Marnie Walker, Founder
Student Express Ltd.
Richmond Hill, ON
Xchange asks Canada’s top women entrepreneurs to share their most meaningful business lessons. Each issue brings you the advice that has helped shape the lives and companies of these winning businesswomen.
Marnie Walker is the former president of Student Express Ltd., a Richmond Hill, Ont.-based firm that provides student transportation. She founded the company in 1989 with eight buses, and by the time she sold the firm in fall 2004, it had grown to 250 buses, 295 employees and annual revenue of $11 million. Now a consultant to Student Express, Walker was one of 10 finalists at the Enterprising Women Awards held in May 2004 in New York, and is a Canadian Woman Entrepreneur of the Year Award winner.
BEST ADVICE: “Ask your frontline people for input and feedback,”
“The best information that I got about my business â the market, where we should be going, how to resolve issues, what customers think â I got from my frontline people,” says Walker. Funnily enough, this valued advice was unintentional. “I was sitting down with my safety supervisor working on operational issues [in 1993] for a new contract, and in frustration she said something like, ‘We should just ask the drivers, they’d know’,” Walker recalls. “Eureka! I thought, why don’t we?”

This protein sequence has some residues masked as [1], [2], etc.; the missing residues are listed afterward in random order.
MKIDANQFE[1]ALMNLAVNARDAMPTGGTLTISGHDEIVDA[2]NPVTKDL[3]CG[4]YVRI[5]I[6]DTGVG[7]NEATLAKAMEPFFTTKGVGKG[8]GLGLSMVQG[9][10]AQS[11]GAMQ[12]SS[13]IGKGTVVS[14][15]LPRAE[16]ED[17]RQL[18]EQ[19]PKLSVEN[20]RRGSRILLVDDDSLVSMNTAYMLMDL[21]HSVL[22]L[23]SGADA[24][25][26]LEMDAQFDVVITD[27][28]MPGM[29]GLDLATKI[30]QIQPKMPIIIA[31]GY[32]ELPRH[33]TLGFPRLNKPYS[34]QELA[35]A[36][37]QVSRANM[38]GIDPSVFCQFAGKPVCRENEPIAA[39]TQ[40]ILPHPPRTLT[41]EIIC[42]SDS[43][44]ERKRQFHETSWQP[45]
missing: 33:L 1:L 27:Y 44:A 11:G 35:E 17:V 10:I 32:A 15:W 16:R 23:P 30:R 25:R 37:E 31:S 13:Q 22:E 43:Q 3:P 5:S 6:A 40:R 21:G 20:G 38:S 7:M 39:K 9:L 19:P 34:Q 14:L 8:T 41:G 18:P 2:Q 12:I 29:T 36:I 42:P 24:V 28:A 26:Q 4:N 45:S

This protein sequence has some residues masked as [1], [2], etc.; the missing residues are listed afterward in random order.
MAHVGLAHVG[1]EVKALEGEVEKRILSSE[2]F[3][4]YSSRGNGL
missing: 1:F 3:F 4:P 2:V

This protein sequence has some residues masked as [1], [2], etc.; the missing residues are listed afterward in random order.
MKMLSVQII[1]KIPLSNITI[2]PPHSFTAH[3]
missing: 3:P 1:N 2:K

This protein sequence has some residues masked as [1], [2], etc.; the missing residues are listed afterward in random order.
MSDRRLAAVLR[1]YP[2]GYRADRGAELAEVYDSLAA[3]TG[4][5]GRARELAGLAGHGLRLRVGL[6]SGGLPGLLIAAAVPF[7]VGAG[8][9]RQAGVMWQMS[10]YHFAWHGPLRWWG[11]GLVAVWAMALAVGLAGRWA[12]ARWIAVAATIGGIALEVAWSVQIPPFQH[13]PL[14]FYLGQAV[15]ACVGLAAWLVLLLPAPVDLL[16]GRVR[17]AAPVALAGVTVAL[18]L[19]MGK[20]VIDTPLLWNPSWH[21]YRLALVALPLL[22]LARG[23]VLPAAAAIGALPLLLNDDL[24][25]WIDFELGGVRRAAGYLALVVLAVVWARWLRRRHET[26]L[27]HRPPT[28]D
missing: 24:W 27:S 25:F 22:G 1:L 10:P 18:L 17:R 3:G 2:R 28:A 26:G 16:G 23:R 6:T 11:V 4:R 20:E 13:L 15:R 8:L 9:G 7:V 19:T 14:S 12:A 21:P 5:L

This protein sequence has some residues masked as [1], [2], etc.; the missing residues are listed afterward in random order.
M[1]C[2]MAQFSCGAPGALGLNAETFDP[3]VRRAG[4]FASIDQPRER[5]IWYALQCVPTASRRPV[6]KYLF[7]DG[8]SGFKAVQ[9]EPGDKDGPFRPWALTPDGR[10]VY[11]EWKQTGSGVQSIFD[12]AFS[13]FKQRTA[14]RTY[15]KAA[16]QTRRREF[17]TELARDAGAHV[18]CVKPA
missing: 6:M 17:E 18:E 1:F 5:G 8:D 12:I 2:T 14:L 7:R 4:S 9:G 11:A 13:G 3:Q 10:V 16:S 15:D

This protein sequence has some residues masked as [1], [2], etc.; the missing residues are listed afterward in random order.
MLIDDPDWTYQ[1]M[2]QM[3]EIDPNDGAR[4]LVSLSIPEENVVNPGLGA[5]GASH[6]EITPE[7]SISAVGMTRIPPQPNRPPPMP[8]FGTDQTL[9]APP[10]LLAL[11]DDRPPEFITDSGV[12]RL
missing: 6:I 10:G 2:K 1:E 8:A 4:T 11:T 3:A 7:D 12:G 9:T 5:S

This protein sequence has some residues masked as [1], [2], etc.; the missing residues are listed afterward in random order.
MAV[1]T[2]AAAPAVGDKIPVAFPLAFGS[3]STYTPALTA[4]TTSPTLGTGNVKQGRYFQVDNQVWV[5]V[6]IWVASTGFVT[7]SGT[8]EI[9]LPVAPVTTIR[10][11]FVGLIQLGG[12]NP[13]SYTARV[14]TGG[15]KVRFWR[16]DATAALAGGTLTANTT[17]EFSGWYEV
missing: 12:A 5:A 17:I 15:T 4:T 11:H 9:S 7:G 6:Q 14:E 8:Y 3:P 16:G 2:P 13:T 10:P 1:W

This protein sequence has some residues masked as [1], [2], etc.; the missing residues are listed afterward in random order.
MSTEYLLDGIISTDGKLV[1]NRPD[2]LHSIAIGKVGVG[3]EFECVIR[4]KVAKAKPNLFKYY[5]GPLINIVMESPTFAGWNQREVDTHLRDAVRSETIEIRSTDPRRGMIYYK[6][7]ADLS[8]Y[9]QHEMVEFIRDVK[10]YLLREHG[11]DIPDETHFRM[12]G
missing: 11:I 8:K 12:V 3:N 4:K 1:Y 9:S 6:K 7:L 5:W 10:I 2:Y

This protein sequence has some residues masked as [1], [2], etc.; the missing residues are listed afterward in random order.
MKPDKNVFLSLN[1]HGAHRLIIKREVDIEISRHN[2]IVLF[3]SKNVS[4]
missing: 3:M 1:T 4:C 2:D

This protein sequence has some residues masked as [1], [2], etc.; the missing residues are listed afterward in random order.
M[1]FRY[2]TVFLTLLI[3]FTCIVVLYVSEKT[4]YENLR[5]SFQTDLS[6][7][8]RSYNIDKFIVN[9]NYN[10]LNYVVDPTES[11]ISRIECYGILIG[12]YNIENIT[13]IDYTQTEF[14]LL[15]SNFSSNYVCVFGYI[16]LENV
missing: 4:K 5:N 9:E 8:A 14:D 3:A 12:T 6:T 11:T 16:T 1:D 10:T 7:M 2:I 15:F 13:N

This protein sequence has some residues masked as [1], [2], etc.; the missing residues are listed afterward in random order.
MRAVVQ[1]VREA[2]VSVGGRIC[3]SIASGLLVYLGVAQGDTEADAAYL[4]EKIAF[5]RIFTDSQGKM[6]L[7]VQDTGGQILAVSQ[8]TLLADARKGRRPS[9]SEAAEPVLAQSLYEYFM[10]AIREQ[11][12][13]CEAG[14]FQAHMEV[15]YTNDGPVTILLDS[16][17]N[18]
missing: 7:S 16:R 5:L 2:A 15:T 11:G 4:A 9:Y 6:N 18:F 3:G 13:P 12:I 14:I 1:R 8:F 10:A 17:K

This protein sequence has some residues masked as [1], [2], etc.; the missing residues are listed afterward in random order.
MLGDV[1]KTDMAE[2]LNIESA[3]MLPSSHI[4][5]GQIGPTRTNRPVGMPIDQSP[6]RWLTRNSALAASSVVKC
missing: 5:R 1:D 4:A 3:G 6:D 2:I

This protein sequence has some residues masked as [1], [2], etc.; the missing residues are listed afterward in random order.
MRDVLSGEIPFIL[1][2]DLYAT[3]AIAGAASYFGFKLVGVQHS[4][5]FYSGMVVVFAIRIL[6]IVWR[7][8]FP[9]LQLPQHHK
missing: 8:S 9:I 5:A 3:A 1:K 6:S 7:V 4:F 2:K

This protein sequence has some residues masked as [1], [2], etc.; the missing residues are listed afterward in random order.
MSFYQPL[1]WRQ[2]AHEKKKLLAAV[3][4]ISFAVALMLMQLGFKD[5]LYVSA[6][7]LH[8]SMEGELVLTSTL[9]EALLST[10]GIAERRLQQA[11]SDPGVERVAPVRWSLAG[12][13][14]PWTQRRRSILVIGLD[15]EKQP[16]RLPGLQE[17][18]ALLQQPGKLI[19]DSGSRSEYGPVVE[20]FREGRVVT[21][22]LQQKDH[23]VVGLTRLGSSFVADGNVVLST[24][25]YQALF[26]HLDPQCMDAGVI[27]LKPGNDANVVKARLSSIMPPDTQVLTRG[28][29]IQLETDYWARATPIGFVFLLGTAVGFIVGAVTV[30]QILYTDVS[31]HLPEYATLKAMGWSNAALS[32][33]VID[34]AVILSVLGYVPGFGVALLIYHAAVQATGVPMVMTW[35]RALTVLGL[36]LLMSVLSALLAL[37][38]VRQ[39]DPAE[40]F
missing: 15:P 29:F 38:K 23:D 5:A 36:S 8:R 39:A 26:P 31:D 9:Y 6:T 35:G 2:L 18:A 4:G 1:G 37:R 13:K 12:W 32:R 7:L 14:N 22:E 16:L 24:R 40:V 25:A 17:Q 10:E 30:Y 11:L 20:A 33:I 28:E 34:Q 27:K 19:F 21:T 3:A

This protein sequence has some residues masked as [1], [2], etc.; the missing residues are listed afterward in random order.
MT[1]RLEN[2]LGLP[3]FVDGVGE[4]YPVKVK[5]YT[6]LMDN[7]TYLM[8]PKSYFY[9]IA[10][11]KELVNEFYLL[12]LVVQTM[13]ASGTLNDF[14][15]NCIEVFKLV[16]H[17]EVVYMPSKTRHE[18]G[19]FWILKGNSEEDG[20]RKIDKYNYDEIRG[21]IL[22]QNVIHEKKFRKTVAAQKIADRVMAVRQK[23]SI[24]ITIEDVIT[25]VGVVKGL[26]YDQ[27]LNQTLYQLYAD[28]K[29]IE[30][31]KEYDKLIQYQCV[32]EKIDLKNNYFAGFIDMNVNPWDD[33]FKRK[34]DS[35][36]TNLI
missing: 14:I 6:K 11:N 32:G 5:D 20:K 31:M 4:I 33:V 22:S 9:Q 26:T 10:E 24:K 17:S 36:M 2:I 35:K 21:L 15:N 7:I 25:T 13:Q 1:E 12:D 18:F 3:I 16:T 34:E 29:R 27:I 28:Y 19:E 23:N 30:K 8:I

From that point on, Walker solicited the thoughts of drivers, dispatchers, receptionists, order takers â all those who deal directly with the company’s day-to-day issues. “They knew what worked and what didn’t work,” says Walker. “But no one had ever asked them before.” Through informal chats, meetings and employee surveys, Walker sought staff feedback and advice on everything from what prevents them from doing their jobs to the likes and dislikes of customers. “By asking these questions,” she explains, “I found that it sparked my thinking process, it sparked my creativity, and I think it kept us ahead of the competition and aligned with our customers.”
That interaction helped reduce employee turnover. “I got tremendous loyalty because I listened,” says Walker. Staff are happier and more engaged, and that impacts service levels. Asking employees to help solve operational challenges also generated commitment. Typically, says Walker, ideas come from the top and nobody wants to implement them. “Here, it’s coming from the bottom up. They’re anxious to implement ideas and make them work.”
“I found [this advice] very powerful, and I think it was one of the reasons the company did so well,” says Walker. “It became part of the way we operated, part of our culture, and I think it was one of the most important things that I did through the years.”
Â© 2004 Susanne Baillie-Ruder